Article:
College presidents across the country are confronting the same realization, trying to manage their institutions with fewer state dollars without sacrificing quality or all-important academic rankings. Tuition increases had been a relatively easy fix but now — with the balance of student debt topping $1 trillion and an increasing number of borrowers struggling to pay — some administrators acknowledge that they cannot keep putting the financial onus on students and their families.

An important issue.

And one we need to address soon — and correctly — before it becomes the next crisis.

Especially in a state like Ohio, we desperately need a skilled workforce — and the kind of quality jobs that will keep them from relocating to other areas.

Hey. Somebody has to be able to afford to buy the houses in Cleveland and elsewhere.


Oops: A $2 Billion Mistake

I’ll crawl out on the limb with a chainsaw this morning and predict that no matter how bad a day you have at work, it won’t nearly match the recent experience of Ina Drew. Drew is — or maybe by now was — the Chief Investment Officer at JPMorgan who managed [or not] the failed strategy that cost the bank and investors some $2 billion, with the meter still running.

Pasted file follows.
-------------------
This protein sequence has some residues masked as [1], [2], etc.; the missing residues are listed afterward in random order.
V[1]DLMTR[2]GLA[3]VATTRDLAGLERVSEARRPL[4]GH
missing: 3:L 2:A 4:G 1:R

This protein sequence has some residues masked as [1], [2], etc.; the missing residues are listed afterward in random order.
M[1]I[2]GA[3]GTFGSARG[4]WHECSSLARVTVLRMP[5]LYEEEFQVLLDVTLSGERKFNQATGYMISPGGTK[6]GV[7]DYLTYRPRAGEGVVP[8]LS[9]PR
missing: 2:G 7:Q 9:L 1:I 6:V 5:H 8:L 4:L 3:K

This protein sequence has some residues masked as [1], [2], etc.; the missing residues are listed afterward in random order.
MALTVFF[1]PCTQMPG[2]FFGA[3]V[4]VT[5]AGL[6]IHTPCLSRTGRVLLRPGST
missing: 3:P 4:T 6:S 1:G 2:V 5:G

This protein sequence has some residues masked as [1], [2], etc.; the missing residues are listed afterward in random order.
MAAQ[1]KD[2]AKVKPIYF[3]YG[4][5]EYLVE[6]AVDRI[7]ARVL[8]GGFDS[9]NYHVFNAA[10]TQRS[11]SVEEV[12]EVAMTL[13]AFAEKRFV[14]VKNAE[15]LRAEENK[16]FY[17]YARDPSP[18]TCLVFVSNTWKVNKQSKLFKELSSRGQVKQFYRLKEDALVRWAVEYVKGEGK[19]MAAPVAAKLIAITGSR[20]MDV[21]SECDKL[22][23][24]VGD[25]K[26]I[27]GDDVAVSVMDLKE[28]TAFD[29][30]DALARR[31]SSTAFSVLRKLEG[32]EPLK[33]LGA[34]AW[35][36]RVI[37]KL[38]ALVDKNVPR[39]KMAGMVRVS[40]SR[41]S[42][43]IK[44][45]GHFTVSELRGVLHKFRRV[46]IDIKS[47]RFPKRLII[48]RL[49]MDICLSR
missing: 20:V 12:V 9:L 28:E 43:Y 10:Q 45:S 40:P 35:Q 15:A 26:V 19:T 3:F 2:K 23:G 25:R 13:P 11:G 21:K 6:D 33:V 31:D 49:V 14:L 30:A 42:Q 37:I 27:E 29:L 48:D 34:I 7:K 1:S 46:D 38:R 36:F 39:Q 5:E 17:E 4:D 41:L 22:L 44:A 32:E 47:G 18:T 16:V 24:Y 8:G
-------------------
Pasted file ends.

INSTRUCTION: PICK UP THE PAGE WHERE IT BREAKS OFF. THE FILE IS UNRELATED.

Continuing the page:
Here’s from Reuters:

JPMorgan will move to limit the fallout from a shock trading loss that could reach $3 billion or more by parting company with three top executives involved in its costly failed hedging strategy, sources close to the matter said.

The bank – the biggest in the United States by assets – is expected to accept the resignation this week of Ina Drew, its New York-based chief investment officer and one of its highest-paid executives, in the next few days, the sources said.